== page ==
Rapid, robust & scalable platform technology for fully automated reference laboratory grade Polymerase Chain Reaction (PCR) based diagnostics regardless of global setting.
The RANGER consortium brings together clinical and technical to deliver a system capable of diagnosing influenza accurately and quickly, enabling healthcare professionals and outbreak specialists to make timely and informed decisions.
The system will be fully automated and capable of providing a laboratory standard result from a raw sample. Prototype instruments, cartridges and assays will be developed and validated for use as human in vitro diagnostics for influenza diagnosis and surveillance, offering:
Influenza is one of today's biggest threats to the world's socio-economic health. Seasonal, or epidemic influenza, has a global incidence of 10-20%, is responsible for between 3 and 5 million cases of severe illness every year and causes 500,000 deaths annually. Total direct and indirect costs of a severe epidemic are estimated at over $12 billion in the US alone.[+] Read More
A global pandemic has been projected to infect 25-35% of the global population and conservative estimates from the World Health Organisation (WHO) have placed the likely death toll at 2-7.4 million people and the cost at over $800 billion. The avian influenza strain, H5N1, has such pandemic potential. In December 2003, infections in people exposed to sick birds were identified and since then, according to the WHO, there have been 258 human cases of Avian Influenza, with a mortality rate exceeding 50%. At this time H5N1 does not easily infect or spread among humans. However, a pandemic could begin should H5N1 evolve to a form as contagious as normal influenza.
Although vaccination is effective against the spread of infection, current global vaccination coverage is less than 5% and viral mutation requires constant review of vaccine efficacy. Consequently, the most effective means of controlling the spread of influenza is early diagnosis followed by containment and antiviral therapy. However, currently available diagnostics technologies are not suitable for widespread use in developed & developing countries. Rapid antigen-based tests are insensitive and are not designed to specifically identify H5N1. Existing PCR based techniques and microarrays are slow, expensive and require specific laboratory equipment and expertise. Consequently there is an immediate need for a rapid, robust, sensitive and cost effective point-of-care diagnostic for the identification of influenza strains and subtypes which requires minimal expertise to operate & no specialist laboratory equipment.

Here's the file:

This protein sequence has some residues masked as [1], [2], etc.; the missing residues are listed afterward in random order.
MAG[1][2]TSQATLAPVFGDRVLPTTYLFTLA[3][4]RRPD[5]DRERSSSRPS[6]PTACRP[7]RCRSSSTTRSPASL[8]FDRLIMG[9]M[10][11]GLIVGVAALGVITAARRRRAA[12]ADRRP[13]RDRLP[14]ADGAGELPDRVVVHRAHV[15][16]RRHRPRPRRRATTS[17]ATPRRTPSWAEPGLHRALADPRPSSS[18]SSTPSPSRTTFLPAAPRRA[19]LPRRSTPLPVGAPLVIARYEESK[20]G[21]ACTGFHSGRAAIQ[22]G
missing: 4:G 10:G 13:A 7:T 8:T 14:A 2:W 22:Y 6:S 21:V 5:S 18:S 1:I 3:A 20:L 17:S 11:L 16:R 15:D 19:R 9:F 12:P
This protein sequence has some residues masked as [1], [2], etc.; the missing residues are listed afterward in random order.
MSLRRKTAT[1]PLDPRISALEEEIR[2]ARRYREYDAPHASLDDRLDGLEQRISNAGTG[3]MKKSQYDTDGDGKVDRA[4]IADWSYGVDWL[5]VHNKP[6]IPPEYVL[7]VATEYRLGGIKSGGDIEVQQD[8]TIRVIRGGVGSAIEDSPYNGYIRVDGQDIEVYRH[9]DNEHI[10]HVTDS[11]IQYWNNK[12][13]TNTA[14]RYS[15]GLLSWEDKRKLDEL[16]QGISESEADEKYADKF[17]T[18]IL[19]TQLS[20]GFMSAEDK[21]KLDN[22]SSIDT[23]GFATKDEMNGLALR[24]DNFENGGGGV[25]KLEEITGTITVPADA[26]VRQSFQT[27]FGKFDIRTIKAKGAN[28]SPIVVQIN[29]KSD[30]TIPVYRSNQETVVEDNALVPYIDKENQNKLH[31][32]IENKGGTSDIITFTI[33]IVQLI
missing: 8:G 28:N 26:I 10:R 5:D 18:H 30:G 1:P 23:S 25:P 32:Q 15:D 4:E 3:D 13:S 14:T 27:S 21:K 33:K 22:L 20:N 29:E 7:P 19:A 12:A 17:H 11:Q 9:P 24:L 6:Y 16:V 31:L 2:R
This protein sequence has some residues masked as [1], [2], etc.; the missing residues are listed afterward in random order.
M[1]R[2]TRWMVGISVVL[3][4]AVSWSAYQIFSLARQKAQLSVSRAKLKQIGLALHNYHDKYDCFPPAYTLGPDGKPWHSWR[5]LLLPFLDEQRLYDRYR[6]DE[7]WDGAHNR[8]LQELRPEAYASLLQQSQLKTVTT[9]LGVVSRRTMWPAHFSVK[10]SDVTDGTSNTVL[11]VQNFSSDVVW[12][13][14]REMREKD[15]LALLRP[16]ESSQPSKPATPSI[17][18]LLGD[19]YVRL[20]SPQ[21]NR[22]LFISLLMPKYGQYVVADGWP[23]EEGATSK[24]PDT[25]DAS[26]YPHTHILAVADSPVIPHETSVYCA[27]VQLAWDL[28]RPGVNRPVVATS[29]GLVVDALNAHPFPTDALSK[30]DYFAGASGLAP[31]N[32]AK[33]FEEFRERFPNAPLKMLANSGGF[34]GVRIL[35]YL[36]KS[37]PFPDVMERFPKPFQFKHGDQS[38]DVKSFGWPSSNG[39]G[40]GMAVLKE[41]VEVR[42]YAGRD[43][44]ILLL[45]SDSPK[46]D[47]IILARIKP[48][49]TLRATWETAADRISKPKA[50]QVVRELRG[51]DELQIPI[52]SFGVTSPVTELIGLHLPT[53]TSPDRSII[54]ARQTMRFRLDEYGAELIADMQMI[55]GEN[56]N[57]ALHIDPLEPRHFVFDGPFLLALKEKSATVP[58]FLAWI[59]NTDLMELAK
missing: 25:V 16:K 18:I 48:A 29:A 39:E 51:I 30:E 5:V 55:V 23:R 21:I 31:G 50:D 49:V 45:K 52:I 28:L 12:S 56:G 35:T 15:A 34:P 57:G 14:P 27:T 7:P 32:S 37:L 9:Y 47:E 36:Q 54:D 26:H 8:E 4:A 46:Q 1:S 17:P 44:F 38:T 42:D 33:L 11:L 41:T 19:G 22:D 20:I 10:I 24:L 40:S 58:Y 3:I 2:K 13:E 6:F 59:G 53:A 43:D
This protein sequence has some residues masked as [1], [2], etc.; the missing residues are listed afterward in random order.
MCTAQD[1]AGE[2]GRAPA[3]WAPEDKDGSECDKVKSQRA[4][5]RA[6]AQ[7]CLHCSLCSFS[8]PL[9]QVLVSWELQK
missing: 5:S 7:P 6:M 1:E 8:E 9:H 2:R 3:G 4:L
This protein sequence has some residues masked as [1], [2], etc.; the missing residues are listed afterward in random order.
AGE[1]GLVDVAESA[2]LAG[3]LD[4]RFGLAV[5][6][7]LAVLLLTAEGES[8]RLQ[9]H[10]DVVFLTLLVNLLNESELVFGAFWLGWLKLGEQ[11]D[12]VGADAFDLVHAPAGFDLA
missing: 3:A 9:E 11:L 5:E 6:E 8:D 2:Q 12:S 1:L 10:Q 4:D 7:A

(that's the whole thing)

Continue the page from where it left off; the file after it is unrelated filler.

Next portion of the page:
The RANGER consortium brings together experts in the fields of: influenza diagnosis and surveillance; sample preparation; PCR; in vitro diagnostics system development; engineering, materials science, freeze drying; surveillance monitoring software.
Together we aim to deliver a system capable of diagnosing influenza accurately and quickly, enabling healthcare professionals and outbreak specialists to make timely and informed decisions. The system will be fully automated and capable of providing a laboratory standard result from a raw sample. It will be validated for use in both developed and developing territories, with evaluations led by the world renowned clinical investigators in Thailand and the UK.
Prototype instruments, cartridges and assays validated for use as human in vitro diagnostics for influenza diagnosis and surveillance.